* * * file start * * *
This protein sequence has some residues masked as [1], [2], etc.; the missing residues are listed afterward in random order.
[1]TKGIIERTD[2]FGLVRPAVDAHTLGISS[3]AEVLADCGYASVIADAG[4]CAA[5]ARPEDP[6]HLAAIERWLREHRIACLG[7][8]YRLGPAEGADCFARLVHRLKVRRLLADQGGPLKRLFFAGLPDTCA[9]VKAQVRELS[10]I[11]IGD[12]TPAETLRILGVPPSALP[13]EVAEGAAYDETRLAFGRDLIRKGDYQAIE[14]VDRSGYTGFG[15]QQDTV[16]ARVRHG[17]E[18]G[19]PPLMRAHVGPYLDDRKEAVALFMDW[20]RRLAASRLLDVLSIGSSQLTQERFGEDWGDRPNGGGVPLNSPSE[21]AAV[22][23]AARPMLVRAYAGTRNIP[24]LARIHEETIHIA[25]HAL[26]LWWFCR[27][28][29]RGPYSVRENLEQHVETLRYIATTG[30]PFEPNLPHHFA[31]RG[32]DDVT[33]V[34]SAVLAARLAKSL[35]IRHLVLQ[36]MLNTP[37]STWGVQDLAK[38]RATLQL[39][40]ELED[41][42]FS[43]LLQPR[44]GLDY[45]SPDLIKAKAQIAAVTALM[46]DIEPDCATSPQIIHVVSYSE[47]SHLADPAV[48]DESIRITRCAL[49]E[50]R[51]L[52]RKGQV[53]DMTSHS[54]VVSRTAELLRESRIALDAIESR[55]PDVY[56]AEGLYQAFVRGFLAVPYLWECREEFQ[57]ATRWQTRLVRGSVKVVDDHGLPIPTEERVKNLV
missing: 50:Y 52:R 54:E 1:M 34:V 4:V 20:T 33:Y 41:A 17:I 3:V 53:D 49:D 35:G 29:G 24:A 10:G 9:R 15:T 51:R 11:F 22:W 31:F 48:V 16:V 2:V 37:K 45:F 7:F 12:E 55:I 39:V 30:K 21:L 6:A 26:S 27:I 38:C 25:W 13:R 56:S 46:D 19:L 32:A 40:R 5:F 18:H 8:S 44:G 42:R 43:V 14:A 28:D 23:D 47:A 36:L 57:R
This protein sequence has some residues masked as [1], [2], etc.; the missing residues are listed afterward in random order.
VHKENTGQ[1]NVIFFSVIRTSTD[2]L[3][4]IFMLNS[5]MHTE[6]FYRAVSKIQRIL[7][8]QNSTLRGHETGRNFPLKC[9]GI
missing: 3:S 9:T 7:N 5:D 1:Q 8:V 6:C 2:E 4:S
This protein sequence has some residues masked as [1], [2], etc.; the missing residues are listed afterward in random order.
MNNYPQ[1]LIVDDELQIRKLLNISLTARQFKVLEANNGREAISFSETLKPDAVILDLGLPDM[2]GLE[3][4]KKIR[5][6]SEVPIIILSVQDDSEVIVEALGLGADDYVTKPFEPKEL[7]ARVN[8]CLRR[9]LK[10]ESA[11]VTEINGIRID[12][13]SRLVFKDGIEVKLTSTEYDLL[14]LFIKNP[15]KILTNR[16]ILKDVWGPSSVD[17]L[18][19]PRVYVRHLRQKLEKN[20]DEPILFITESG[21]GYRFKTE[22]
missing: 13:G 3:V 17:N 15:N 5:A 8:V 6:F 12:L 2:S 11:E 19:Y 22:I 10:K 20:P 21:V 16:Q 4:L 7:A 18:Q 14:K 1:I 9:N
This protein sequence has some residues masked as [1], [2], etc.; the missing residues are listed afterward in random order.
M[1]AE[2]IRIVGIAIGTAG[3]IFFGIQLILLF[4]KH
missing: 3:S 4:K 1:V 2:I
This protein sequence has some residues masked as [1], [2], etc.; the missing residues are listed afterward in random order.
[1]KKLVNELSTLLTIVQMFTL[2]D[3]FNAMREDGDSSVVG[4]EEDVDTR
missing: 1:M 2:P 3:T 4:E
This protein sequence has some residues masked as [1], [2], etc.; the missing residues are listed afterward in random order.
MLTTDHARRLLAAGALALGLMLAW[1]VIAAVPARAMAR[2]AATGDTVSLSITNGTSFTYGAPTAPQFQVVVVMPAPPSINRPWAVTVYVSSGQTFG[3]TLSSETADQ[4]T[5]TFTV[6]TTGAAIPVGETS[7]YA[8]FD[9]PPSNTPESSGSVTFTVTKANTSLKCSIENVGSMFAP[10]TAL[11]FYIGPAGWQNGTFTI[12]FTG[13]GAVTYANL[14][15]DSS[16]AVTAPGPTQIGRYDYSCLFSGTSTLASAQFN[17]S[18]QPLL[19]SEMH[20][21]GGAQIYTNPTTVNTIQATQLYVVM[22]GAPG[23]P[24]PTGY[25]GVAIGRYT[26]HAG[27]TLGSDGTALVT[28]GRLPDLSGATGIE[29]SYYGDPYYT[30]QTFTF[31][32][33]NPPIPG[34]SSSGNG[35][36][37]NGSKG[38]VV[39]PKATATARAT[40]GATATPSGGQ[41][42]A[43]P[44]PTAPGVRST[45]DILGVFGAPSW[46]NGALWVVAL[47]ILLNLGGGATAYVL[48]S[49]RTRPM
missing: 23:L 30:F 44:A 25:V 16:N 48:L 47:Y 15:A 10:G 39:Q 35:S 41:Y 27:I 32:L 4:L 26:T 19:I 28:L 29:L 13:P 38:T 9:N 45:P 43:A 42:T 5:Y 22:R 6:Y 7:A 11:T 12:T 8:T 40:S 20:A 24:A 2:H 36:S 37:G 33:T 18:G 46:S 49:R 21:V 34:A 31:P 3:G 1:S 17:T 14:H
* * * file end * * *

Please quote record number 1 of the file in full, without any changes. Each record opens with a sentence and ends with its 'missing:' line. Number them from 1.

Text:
This protein sequence has some residues masked as [1], [2], etc.; the missing residues are listed afterward in random order.
[1]TKGIIERTD[2]FGLVRPAVDAHTLGISS[3]AEVLADCGYASVIADAG[4]CAA[5]ARPEDP[6]HLAAIERWLREHRIACLG[7][8]YRLGPAEGADCFARLVHRLKVRRLLADQGGPLKRLFFAGLPDTCA[9]VKAQVRELS[10]I[11]IGD[12]TPAETLRILGVPPSALP[13]EVAEGAAYDETRLAFGRDLIRKGDYQAIE[14]VDRSGYTGFG[15]QQDTV[16]ARVRHG[17]E[18]G[19]PPLMRAHVGPYLDDRKEAVALFMDW[20]RRLAASRLLDVLSIGSSQLTQERFGEDWGDRPNGGGVPLNSPSE[21]AAV[22][23]AARPMLVRAYAGTRNIP[24]LARIHEETIHIA[25]HAL[26]LWWFCR[27][28][29]RGPYSVRENLEQHVETLRYIATTG[30]PFEPNLPHHFA[31]RG[32]DDVT[33]V[34]SAVLAARLAKSL[35]IRHLVLQ[36]MLNTP[37]STWGVQDLAK[38]RATLQL[39][40]ELED[41][42]FS[43]LLQPR[44]GLDY[45]SPDLIKAKAQIAAVTALM[46]DIEPDCATSPQIIHVVSYSE[47]SHLADPAV[48]DESIRITRCAL[49]E[50]R[51]L[52]RKGQV[53]DMTSHS[54]VVSRTAELLRESRIALDAIESR[55]PDVY[56]AEGLYQAFVRGFLAVPYLWECREEFQ[57]ATRWQTRLVRGSVKVVDDHGLPIPTEERVKNLV
missing: 50:Y 52:R 54:E 1:M 34:V 4:V 20:T 33:Y 41:A 17:I 3:V 53:D 49:D 35:G 29:G 24:A 10:G 9:R 15:T 51:R 11:F 22:W 31:F 48:V 16:V 2:V 37:K 45:F 7:F 12:E 55:I 39:V 30:K 21:L 6:A 26:S 27:I 38:C 25:W 13:R 56:S 46:D 19:L 32:A 40:R 5:F 18:H 8:S 44:G 42:R 43:V 14:A 28:D 23:D 47:A 36:L 57:R